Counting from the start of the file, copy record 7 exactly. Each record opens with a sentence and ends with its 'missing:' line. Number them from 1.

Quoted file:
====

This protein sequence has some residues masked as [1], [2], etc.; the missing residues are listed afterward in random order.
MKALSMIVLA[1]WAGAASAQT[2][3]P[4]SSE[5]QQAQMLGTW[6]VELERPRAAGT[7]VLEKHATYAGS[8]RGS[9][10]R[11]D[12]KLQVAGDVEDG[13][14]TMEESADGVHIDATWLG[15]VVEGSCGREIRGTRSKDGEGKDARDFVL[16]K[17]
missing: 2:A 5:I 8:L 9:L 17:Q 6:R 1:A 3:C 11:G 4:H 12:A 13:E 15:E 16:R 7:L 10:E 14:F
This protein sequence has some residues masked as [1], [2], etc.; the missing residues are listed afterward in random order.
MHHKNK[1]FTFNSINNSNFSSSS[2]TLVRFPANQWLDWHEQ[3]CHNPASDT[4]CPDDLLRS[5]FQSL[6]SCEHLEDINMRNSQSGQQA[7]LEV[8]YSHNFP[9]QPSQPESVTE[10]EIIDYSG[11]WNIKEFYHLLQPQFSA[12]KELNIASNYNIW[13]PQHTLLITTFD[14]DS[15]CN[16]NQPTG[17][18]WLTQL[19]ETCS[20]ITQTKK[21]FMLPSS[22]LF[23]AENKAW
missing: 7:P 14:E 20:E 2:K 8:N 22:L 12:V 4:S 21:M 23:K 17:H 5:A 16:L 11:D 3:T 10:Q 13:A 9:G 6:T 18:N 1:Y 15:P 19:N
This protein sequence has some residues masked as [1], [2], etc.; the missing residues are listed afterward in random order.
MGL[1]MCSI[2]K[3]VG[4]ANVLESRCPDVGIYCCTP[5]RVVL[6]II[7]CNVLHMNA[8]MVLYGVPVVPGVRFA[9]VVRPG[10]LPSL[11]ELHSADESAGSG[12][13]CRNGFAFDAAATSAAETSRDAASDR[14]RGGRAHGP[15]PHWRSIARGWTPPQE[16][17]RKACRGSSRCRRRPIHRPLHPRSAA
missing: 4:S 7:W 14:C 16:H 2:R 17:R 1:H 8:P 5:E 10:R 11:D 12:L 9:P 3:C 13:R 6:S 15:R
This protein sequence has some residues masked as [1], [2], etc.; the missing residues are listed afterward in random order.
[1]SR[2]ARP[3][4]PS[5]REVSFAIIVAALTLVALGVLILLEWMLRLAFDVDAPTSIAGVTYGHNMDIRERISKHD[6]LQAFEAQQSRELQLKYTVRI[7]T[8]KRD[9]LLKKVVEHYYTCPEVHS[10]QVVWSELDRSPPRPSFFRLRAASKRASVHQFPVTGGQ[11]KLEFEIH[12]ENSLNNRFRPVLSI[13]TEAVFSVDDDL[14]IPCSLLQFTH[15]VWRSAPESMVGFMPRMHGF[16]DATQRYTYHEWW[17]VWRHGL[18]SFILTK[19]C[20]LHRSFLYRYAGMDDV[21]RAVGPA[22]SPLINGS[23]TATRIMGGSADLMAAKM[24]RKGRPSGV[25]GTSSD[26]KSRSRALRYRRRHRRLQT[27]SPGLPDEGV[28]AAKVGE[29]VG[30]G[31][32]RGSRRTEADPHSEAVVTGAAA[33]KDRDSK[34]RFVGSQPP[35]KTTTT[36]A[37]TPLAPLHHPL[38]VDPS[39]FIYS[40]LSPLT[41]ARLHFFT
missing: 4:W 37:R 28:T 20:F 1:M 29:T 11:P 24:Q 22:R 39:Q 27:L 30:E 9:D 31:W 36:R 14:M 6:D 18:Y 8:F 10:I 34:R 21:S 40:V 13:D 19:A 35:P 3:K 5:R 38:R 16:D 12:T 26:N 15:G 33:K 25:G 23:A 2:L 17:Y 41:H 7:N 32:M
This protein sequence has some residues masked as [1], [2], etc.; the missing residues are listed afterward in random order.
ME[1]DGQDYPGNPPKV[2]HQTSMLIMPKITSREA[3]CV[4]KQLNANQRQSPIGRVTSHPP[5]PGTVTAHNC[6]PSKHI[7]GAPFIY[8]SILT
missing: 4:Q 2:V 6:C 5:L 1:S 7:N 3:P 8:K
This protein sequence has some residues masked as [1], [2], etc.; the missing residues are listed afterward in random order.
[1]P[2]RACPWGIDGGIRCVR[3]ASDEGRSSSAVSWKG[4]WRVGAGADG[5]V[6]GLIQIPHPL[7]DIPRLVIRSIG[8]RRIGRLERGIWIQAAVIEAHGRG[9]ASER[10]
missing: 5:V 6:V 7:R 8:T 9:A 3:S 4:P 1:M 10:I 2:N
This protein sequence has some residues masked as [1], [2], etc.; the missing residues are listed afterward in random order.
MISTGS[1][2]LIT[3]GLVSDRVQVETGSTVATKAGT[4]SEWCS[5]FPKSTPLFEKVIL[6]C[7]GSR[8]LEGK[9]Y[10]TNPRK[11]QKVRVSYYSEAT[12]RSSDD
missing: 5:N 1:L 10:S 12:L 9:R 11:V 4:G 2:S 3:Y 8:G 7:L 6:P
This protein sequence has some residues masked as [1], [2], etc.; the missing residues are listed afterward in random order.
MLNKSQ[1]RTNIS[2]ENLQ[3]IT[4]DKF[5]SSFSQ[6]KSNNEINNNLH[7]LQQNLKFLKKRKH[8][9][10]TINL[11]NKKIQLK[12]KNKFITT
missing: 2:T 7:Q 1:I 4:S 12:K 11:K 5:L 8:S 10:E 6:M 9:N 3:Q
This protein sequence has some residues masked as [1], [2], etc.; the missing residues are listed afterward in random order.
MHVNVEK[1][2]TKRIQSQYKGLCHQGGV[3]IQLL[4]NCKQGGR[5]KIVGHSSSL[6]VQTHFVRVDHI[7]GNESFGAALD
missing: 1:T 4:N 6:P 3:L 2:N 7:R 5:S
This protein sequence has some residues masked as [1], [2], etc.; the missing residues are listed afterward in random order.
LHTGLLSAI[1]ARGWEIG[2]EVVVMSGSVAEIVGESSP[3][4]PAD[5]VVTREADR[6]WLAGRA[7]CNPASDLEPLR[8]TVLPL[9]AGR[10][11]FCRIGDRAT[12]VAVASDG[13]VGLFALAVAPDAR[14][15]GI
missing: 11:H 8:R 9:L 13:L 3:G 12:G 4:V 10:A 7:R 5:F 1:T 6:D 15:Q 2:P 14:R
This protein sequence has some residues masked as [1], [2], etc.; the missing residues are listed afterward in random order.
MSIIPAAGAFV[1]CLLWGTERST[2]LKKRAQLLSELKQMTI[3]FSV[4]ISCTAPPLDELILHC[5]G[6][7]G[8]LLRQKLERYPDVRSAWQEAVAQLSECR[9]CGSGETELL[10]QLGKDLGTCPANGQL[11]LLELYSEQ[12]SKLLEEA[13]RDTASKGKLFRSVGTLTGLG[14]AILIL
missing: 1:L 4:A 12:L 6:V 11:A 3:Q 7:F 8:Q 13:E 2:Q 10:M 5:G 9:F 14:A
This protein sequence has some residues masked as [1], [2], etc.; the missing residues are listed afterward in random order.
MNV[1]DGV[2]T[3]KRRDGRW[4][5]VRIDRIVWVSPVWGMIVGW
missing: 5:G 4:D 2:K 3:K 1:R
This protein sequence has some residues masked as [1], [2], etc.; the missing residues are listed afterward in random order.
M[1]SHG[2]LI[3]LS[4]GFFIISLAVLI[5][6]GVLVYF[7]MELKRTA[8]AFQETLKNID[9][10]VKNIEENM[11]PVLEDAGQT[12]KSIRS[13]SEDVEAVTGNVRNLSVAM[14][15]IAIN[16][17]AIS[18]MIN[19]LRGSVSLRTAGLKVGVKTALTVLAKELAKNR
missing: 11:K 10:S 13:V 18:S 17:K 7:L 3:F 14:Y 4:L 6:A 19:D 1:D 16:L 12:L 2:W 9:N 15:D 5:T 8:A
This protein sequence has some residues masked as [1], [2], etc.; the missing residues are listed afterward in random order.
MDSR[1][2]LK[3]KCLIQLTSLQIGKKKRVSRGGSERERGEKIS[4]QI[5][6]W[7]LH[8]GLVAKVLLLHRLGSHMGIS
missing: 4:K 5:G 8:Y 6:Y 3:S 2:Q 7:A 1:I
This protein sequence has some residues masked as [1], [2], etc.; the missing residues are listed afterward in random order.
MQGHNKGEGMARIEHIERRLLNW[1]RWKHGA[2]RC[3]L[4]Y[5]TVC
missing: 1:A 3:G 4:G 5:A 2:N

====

This protein sequence has some residues masked as [1], [2], etc.; the missing residues are listed afterward in random order.
MISTGS[1][2]LIT[3]GLVSDRVQVETGSTVATKAGT[4]SEWCS[5]FPKSTPLFEKVIL[6]C[7]GSR[8]LEGK[9]Y[10]TNPRK[11]QKVRVSYYSEAT[12]RSSDD
missing: 5:N 1:L 10:S 12:L 9:R 11:V 4:G 2:S 3:Y 8:G 7:L 6:P